Agreement (SOFA)--thereby making it possible to keep American troop in 
Iraq--it was not impossible, and it would have been better for all 
concerned if we had been able to do so.

    6. Senator Levin. Dr. Pollack, should President Bush have refused 
in 2008 to remove troops by December 2011?
    Dr. Pollack. No. Once again, having made so many wrong-headed 
decisions including the creation of a weak government dominated by 
problematic elements of Iraqi society and the return of sovereignty to 
that government, the Bush administration could not refuse to remove 
troops in December 2011. But that does not cover the full spectrum of 
possibilities. The Bush administration could have insisted on returning 
to the U.S. Security Council for another extension of the U.S. 
occupation mandate. It also could have handled the negotiations over 
the Security Agreement better so that the United States did not make so 
many concessions which limited our ability to ensure that Iraq's 
political leaders would abide by the rules of their own political 
system.

                       iranian influence in iraq
    7. Senator Levin. Dr. Ollivant, you have written that, 
``Ironically, it is by leaving Iraq that the United States can best let 
Iraq stand up to its Iranian neighbor.'' You added that it is largely 
because of the U.S. presence that Iran has made inroads in Iraq and 
that once the perceived U.S. occupation of Iraq ends, Iraqi 
nationalists like al Sadr are likely to recognize that they do not want 
Iraq to be an Iranian client state. Is it your view that the U.S. 
military departure from Iraq will actually reduce the dependence of 
Arab nationalist groups, including al Sadr, on Iran because these 
groups would no longer need Iran's assistance to resist a perceived 
U.S. occupation of Iraq?
    Dr. Ollivant. A clarification. I do not believe that the U.S. 
presence has helped Iran make inroads into Iraq. Iran did that all on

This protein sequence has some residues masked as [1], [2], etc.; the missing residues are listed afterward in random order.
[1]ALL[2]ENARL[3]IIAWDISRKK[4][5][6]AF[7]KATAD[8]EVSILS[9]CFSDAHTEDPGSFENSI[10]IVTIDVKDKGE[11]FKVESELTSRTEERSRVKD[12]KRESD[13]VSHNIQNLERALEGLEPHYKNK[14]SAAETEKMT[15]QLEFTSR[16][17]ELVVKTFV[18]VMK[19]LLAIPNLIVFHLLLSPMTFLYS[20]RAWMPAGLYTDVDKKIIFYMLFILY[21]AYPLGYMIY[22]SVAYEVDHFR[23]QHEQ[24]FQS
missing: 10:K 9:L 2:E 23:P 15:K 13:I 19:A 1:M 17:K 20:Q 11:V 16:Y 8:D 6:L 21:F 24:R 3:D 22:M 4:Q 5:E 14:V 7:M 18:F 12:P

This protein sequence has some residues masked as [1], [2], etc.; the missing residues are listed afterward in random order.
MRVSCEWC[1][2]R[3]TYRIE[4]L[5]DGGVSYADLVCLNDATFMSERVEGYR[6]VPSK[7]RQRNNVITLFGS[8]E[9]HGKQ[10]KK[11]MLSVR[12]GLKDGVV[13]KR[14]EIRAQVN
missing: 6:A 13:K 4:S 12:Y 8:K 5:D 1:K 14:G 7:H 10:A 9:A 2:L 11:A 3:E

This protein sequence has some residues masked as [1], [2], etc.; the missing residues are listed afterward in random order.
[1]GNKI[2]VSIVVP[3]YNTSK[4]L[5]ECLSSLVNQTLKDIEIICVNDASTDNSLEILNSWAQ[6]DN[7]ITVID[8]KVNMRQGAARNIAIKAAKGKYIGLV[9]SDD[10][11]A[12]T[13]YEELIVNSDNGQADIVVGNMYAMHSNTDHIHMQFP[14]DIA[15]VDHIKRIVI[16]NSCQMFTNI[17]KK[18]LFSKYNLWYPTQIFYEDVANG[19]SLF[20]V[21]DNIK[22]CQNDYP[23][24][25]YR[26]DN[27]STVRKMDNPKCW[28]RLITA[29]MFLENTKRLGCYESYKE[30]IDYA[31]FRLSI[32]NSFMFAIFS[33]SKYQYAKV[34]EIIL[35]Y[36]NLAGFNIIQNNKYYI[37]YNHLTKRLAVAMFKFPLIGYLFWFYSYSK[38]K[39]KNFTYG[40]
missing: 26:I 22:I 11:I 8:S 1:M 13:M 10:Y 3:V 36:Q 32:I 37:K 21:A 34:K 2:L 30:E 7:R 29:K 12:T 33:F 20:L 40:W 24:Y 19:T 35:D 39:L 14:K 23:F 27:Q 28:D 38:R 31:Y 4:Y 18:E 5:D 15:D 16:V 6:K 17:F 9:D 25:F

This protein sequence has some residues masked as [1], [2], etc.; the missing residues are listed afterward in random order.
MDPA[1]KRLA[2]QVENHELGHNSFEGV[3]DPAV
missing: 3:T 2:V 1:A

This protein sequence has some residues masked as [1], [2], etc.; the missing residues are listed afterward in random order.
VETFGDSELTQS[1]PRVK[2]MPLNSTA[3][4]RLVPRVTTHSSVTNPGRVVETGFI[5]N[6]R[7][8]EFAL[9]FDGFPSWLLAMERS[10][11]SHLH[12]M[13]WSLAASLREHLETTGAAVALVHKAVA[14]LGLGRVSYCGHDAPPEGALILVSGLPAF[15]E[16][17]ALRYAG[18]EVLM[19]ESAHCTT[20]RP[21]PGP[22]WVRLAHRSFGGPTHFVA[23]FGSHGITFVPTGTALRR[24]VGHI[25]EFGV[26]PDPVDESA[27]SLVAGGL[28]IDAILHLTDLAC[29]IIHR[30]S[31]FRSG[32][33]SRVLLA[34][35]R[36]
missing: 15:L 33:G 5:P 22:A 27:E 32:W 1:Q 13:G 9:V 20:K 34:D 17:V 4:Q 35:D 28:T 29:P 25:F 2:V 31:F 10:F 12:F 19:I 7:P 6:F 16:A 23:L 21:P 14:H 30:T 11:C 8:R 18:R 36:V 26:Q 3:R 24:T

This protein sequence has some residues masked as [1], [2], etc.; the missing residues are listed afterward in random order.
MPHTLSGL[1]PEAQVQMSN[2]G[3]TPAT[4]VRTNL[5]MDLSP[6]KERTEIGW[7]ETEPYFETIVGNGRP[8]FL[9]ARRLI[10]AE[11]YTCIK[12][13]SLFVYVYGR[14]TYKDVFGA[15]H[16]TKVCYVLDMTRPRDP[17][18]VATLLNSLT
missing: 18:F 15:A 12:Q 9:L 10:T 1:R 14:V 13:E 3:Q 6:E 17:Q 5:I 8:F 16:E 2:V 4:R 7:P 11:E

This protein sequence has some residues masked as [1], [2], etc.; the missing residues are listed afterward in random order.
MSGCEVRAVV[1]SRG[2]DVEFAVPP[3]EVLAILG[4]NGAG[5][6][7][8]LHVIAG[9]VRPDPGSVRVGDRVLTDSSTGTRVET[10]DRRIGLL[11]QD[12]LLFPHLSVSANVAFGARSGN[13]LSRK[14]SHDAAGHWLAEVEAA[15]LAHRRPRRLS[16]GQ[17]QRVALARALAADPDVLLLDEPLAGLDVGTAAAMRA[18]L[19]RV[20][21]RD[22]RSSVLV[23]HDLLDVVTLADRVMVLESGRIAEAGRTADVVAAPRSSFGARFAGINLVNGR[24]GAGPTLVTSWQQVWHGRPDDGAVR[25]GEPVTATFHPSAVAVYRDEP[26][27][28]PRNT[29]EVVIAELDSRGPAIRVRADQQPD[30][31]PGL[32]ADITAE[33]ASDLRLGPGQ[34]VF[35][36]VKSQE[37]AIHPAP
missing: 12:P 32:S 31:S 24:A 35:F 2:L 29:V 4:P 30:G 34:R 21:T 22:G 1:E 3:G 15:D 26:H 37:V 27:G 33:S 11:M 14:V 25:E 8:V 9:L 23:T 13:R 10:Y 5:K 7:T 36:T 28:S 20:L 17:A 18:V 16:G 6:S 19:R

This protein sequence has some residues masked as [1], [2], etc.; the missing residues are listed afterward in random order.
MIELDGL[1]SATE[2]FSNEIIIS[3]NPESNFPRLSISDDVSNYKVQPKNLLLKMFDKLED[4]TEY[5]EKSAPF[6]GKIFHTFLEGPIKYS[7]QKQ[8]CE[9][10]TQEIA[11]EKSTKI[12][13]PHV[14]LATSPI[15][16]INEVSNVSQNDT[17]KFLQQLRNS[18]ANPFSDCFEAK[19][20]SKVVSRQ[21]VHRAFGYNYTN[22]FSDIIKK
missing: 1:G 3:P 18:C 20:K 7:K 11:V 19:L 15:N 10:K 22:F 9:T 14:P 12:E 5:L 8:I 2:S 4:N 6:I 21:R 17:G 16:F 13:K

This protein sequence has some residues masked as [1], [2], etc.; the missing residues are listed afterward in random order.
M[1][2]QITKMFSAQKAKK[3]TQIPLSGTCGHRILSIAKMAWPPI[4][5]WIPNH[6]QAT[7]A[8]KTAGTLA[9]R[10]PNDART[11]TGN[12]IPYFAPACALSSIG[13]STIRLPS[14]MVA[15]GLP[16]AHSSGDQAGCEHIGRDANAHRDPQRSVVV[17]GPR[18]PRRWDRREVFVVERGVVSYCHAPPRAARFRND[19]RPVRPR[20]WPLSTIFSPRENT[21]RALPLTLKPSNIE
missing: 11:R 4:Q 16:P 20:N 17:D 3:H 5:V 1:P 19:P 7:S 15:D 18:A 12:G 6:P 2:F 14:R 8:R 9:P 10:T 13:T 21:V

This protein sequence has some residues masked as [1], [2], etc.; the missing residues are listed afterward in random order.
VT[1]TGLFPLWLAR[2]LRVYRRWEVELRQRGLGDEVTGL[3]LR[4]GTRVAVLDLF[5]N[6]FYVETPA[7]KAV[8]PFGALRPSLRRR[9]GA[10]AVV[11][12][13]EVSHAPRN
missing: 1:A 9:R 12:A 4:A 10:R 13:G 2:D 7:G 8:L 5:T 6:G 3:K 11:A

their own. However, I do believe that the U.S. presence is the most 
visible offense to Iraqi nationalists, pushing the Iranian presence 
down their priority list.
    I would distinguish between the senior levels of groups and their 
constituents. I believe the senior Sadrist leaders have no desire to 
give up Iranian funding, through which they gain power and influence. 
However, in the absence of a U.S. ``occupier,'' it will be very 
difficult for them to justify to their anti-Persian constituents why 
they are still taking Iranian money.

    8. Senator Levin. Mr. McGurk, in your view, what impact has the 
presence of U.S. forces in Iraq had on the ability of Iranian-backed 
extremist groups to recruit new members?
    Mr. McGurk. The U.S. military presence in Iraq was a source of 
recruitment for Iranian-backed extremist groups in Iraq. These groups, 
often at Iranian behest, raised the false mantle of occupation to 
recruit young Iraqis to their cause and carry out attacks against U.S. 
and Iraqi forces. The Iraqi Government believes it can further 
demilitarize Iranian-backed militias after U.S. forces withdraw. Iraqi 
Security Forces--with U.S. technical assistance--must remain vigilant 
to ensure that these groups can no longer pose a direct threat to the 
Iraqi state or to the U.S. diplomatic and security presence that will 
remain in Iraq beyond 2011.

    9. Senator Levin. Mr. McGurk, you point out in your Washington Post 
editorial that while Iran will have influence in Iraq, we will also 
retain great influence through military sales and business deals. Do 
you believe that Iraqi interest in U.S. military sales and business 
deals with U.S. companies has the potential to offset Iranian influence 
after the withdrawal of our troops?
    Mr. McGurk. Iraq's relationship with Iran is exceedingly complex 
and multifaceted, intertwined historically, economically, culturally, 
religiously, and geographically. The United States, however, retains 
levers of influence and it is important wherever possible to accelerate 
them. In terms of U.S. business deals, Iraq has chosen Boeing as the 
backbone of its civilian airline; General Dynamics and other U.S. 
suppliers as the backbone of its military; and General Electric as a